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The Empire State Building

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Empire State Building at night
John Moore/Getty Images News/Getty Images
A construction worker does structural work with the Empire State Building in the background in New York City around 1930.

A construction worker does structural work with the Empire State Building around 1930.

National Archives/Hulton Archive/Getty Images

Ever since it was built, the Empire State Building has captured the attention of young and old alike: every year, millions of tourists flock to the Empire State Building to get a glimpse from its 86th and 102nd floor observatories; the image of the Empire State Building has appeared in hundreds of ads and movies (who can forget King Kong's climb to the top or the romantic meeting in An Affair to Remember and Sleepless in Seattle?) ; not to mention the countless toys, models, postcards, ashtrays, thimbles, etc. that bare the image if not the shape of the towering, Art Deco building.

Yet, why does the Empire State Building appeal to so many? When the Empire State Building opened on May 1, 1931, it was the tallest building in the world - standing at 1,250 feet tall. This building not only became an icon of New York City, it became a symbol of twentieth century man's attempts to achieve the impossible.

How did this gigantic icon get built? It started with a race to the sky.

The Race to the Sky

When the Eiffel Tower (984 feet) was built in 1889 in Paris it, in a way, taunted American architects to build something taller. By the early twentieth century, a skyscraper race was on. By 1909 the Metropolitan Life Tower rose 700 feet (50 stories), quickly followed by the Woolworth Building in 1913 at 792 feet (57 stories), and soon surpassed by the Bank of Manhattan Building in 1929 at 927 feet (71 stories).

When John Jakob Raskob (previously a vice president of General Motors) decided to join in the skyscraper race, Walter Chrysler (founder of the Chrysler Corporation) was constructing a monumental building, the height of which he was keeping secret until the building's completion. Not knowing exactly what height he had to beat, Raskob started construction on his own building.

In 1929, Raskob and his partners bought a parcel of property at 34th Street and Fifth Avenue for their new skyscraper. On this property sat the glamorous Waldorf-Astoria Hotel. Since the property on which the hotel was located had become extremely valuable, the owners of the Waldorf-Astoria Hotel decided to sell the property and build a new hotel on Park Avenue (between 49th and 50th Streets). Raskob was able to purchase the site for approximately $16 million.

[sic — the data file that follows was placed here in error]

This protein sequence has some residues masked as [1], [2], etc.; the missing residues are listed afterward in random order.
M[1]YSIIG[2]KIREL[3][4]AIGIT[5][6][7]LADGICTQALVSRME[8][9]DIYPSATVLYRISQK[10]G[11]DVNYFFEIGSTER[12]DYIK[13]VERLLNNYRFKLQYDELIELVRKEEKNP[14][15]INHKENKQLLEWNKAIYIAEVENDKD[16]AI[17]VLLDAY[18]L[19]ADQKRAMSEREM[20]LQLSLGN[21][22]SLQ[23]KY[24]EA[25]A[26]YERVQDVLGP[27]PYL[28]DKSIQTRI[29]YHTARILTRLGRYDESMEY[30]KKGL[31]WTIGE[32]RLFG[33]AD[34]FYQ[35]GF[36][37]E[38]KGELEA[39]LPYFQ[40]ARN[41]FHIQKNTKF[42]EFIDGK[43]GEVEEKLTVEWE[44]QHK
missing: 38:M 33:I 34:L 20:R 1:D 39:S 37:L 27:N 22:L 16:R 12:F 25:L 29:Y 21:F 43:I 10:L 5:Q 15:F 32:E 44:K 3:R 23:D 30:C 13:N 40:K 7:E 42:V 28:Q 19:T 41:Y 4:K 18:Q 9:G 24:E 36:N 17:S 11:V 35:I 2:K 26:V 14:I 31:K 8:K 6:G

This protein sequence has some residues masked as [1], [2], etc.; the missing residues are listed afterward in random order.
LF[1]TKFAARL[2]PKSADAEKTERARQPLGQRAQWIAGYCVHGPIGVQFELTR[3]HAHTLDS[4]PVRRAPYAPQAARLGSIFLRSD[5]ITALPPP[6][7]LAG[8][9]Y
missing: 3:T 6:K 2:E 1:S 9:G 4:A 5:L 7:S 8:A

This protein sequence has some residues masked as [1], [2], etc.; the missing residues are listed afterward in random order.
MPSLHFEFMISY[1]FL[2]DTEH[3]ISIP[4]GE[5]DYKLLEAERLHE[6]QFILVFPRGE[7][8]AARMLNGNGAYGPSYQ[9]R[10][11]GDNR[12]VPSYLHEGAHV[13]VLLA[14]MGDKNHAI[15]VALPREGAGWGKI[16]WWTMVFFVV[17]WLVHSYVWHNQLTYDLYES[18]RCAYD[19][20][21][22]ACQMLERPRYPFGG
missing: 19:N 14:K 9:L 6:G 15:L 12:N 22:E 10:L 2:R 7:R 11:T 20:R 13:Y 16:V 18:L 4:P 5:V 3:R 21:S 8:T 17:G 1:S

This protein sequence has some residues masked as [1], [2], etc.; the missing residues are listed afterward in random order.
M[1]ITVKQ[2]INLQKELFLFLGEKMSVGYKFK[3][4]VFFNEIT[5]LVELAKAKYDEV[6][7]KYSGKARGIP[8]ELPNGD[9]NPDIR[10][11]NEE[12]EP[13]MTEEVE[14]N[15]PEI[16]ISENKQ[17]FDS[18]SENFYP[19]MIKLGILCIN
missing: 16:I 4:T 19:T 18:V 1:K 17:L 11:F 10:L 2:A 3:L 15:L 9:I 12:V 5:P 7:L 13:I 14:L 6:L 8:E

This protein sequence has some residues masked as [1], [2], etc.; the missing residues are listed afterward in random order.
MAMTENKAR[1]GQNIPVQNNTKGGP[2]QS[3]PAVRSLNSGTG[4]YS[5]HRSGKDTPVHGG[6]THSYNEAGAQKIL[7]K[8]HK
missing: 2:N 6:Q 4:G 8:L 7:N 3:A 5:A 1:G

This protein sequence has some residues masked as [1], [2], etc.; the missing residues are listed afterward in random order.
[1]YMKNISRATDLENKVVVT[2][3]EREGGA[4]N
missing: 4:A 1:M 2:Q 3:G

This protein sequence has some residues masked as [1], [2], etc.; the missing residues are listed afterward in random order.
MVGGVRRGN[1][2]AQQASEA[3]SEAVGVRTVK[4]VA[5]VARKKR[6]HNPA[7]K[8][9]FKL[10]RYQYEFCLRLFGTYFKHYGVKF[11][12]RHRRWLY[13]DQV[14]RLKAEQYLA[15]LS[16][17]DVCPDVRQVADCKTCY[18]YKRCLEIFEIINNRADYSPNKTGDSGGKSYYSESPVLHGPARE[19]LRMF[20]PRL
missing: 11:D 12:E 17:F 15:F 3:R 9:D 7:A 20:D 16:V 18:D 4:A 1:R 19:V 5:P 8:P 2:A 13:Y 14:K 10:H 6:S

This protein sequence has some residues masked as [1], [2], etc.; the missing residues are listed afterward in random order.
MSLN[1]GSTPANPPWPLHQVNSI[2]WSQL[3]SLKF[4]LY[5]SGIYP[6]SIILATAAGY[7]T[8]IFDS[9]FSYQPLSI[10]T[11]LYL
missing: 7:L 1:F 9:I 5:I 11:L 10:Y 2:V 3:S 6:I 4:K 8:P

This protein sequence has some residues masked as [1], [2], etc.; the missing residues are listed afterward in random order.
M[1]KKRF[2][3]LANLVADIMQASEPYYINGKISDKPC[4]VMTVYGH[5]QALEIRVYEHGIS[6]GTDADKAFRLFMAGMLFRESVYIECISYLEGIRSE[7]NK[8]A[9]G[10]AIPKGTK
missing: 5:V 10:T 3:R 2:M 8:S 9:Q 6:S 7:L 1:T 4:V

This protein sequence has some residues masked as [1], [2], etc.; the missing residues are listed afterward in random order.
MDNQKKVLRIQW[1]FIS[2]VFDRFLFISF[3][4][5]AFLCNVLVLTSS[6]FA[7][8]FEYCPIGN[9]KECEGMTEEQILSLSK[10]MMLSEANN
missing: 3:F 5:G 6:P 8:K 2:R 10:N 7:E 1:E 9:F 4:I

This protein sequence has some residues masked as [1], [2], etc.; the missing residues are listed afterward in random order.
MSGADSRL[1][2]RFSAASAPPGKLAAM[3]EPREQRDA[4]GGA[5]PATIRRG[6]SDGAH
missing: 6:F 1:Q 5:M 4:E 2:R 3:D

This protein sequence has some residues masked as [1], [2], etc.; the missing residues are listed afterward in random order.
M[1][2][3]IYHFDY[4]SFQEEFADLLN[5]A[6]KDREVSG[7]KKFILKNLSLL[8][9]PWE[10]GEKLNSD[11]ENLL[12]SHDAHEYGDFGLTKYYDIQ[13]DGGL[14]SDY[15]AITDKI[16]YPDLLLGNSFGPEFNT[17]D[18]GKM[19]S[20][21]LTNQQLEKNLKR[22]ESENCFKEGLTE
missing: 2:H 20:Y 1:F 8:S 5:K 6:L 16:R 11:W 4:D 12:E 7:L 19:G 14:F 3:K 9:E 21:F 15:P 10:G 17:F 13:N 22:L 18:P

The Plan to Build the Empire State Building

After deciding on and obtaining a site for the skyscraper, Raskob needed a plan. Raskob hired Shreve, Lamb & Harmon to be the architects for his new building. It is said that Raskob pulled a thick pencil out of a drawer and held it up to William Lamb and asked, "Bill, how high can you make it so that it won't fall down?"1

Lamb got started planning right away. Soon, he had a plan:

The logic of the plan is very simple. A certain amount of space in the center, arranged as compactly as possible, contains the vertical circulation, mail chutes, toilets, shafts and corridors. Surrounding this is a perimeter of office space 28 feet deep. The sizes of the floors diminish as the elevators decrease in number. In essence, there is a pyramid of non-rentable space surrounded by a greater pyramid of rentable space.2

But was the plan high enough to make the Empire State Building the tallest in the world? Hamilton Weber, the original rental manager, describes the worry:

We thought we would be the tallest at 80 stories. Then the Chrysler went higher, so we lifted the Empire State to 85 stories, but only four feet taller than the Chrysler. Raskob was worried that Walter Chrysler would pull a trick - like hiding a rod in the spire and then sticking it up at the last minute.3

The race was getting very competitive. With the thought of wanting to make the Empire State Building higher, Raskob himself came up with the solution. After examining a scale model of the proposed building, Raskob said, "It needs a hat!"4 Looking toward the future, Raskob decided that the "hat" would be used as a docking station for dirigibles. The new design for the Empire State Building, including the dirigible mooring mast, would make the building 1,250 tall (the Chrysler Building was completed at 1,046 feet with 77 stories).

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